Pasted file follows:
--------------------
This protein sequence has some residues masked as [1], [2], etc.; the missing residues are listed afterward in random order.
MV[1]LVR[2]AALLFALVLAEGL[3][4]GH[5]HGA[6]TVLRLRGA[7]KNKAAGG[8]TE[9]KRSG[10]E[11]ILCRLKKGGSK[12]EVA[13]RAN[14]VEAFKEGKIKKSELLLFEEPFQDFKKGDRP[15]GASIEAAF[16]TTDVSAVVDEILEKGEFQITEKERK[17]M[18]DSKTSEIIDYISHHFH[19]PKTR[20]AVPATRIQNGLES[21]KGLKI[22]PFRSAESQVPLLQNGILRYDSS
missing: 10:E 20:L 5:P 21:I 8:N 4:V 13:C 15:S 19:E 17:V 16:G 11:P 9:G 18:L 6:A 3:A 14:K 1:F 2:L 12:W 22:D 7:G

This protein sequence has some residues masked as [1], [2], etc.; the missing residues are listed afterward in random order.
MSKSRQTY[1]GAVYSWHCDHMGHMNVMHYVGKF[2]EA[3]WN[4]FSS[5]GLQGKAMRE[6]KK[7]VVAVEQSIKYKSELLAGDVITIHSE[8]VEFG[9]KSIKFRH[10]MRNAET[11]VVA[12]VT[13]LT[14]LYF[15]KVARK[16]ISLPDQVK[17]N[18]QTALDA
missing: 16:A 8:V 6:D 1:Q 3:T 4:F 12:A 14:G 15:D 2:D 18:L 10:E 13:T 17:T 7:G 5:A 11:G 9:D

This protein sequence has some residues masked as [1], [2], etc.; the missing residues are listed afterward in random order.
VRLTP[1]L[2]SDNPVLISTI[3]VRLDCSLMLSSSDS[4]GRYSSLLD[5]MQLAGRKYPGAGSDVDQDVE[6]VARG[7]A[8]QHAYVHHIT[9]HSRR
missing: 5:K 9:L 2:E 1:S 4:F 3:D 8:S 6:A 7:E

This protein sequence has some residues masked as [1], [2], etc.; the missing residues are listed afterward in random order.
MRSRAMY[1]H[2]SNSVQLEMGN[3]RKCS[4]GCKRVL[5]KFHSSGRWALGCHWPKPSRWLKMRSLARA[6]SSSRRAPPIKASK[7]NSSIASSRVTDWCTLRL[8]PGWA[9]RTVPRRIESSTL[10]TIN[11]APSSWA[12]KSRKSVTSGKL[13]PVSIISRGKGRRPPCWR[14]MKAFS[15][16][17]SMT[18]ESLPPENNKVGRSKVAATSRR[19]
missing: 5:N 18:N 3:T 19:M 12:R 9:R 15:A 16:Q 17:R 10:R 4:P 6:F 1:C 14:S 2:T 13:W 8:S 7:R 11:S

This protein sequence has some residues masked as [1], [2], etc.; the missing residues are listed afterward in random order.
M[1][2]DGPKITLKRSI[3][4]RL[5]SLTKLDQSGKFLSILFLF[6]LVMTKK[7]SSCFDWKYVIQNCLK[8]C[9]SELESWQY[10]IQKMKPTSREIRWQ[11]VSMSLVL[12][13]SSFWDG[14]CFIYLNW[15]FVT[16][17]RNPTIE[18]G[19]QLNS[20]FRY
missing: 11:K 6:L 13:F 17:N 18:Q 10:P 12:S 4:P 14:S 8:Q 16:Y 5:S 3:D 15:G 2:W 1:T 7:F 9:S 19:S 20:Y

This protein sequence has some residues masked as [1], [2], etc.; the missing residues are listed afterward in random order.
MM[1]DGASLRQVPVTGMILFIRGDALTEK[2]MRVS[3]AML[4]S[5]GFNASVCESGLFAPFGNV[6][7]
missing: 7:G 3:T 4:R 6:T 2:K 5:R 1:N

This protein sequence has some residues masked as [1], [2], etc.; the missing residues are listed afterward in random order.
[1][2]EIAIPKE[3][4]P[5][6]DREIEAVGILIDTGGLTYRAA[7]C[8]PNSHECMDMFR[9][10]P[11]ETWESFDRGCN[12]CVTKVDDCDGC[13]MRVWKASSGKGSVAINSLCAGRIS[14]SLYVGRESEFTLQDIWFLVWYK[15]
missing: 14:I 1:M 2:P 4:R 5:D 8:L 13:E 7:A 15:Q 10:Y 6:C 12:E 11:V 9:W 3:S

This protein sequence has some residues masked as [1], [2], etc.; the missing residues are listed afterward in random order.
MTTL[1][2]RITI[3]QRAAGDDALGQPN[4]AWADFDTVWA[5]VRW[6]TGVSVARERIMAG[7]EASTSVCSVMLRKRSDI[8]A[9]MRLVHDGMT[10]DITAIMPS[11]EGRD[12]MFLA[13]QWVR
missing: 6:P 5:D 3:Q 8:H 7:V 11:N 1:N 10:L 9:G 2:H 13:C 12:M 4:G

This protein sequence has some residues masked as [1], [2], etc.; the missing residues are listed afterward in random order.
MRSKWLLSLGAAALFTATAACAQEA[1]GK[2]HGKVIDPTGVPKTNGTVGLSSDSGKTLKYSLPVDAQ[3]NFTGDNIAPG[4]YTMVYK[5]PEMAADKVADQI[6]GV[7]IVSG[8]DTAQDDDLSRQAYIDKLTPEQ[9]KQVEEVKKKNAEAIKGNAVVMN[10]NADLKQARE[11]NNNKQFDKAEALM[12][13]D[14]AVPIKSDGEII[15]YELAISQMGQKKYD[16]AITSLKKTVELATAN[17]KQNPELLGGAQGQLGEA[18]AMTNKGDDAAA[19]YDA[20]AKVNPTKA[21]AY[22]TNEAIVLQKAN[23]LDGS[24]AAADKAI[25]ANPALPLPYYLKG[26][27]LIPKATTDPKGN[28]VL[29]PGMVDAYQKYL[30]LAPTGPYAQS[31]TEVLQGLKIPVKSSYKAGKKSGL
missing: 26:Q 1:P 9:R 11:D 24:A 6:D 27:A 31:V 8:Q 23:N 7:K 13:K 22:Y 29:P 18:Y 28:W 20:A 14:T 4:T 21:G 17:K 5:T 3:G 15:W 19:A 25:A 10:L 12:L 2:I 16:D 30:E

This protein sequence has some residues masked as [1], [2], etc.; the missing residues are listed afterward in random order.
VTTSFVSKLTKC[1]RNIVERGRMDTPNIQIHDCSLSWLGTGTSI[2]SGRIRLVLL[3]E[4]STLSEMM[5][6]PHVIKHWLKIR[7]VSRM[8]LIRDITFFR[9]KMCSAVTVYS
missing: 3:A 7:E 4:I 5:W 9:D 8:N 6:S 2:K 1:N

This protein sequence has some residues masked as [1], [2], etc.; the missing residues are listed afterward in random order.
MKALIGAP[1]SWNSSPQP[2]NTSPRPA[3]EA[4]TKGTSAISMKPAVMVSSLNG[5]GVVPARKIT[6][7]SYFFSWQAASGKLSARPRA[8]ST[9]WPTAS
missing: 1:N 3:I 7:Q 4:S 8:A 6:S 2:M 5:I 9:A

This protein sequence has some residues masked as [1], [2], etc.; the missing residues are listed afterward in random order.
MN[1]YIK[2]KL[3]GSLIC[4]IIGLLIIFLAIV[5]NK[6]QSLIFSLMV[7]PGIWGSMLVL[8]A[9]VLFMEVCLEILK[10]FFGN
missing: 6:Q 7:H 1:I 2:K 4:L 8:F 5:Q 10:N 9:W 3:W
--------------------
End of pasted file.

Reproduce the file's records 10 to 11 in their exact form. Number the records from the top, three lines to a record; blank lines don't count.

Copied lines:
This protein sequence has some residues masked as [1], [2], etc.; the missing residues are listed afterward in random order.
VTTSFVSKLTKC[1]RNIVERGRMDTPNIQIHDCSLSWLGTGTSI[2]SGRIRLVLL[3]E[4]STLSEMM[5][6]PHVIKHWLKIR[7]VSRM[8]LIRDITFFR[9]KMCSAVTVYS
missing: 3:A 7:E 4:I 5:W 9:D 8:N 6:S 2:K 1:N

This protein sequence has some residues masked as [1], [2], etc.; the missing residues are listed afterward in random order.
MKALIGAP[1]SWNSSPQP[2]NTSPRPA[3]EA[4]TKGTSAISMKPAVMVSSLNG[5]GVVPARKIT[6][7]SYFFSWQAASGKLSARPRA[8]ST[9]WPTAS
missing: 1:N 3:I 7:Q 4:S 8:A 6:S 2:M 5:I 9:A